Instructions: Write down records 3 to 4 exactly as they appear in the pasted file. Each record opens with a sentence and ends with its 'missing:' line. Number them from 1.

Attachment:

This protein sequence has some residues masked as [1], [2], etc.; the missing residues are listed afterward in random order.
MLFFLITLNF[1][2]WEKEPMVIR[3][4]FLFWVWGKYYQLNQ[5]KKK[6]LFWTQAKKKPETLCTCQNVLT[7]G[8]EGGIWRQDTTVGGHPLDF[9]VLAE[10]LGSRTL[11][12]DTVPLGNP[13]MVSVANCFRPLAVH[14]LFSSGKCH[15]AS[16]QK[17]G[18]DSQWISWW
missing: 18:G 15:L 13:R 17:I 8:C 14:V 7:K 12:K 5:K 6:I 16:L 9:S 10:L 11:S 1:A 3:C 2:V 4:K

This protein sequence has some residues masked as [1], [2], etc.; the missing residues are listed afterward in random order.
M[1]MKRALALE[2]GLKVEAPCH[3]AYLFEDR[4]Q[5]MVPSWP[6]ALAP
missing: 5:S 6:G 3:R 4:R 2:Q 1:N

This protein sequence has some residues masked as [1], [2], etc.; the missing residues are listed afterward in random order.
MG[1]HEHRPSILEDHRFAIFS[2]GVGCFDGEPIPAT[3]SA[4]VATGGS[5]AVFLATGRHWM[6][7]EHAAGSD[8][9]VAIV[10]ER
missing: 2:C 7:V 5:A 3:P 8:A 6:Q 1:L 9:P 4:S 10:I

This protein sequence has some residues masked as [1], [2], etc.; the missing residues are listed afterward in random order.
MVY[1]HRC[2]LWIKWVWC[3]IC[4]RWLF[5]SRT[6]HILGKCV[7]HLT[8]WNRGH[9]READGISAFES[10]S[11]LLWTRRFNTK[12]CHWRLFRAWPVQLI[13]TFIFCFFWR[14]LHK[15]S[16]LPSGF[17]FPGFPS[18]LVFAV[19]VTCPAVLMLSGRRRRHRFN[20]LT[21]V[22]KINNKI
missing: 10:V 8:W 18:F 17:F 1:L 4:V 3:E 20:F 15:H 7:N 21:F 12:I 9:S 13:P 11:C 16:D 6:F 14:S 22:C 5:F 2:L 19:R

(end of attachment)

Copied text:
This protein sequence has some residues masked as [1], [2], etc.; the missing residues are listed afterward in random order.
MG[1]HEHRPSILEDHRFAIFS[2]GVGCFDGEPIPAT[3]SA[4]VATGGS[5]AVFLATGRHWM[6][7]EHAAGSD[8][9]VAIV[10]ER
missing: 2:C 7:V 5:A 3:P 8:A 6:Q 1:L 9:P 4:S 10:I

This protein sequence has some residues masked as [1], [2], etc.; the missing residues are listed afterward in random order.
MVY[1]HRC[2]LWIKWVWC[3]IC[4]RWLF[5]SRT[6]HILGKCV[7]HLT[8]WNRGH[9]READGISAFES[10]S[11]LLWTRRFNTK[12]CHWRLFRAWPVQLI[13]TFIFCFFWR[14]LHK[15]S[16]LPSGF[17]FPGFPS[18]LVFAV[19]VTCPAVLMLSGRRRRHRFN[20]LT[21]V[22]KINNKI
missing: 10:V 8:W 18:F 17:F 1:L 4:V 3:E 20:F 15:H 7:N 21:F 12:I 9:S 13:P 11:C 16:D 6:F 14:S 22:C 5:F 2:L 19:R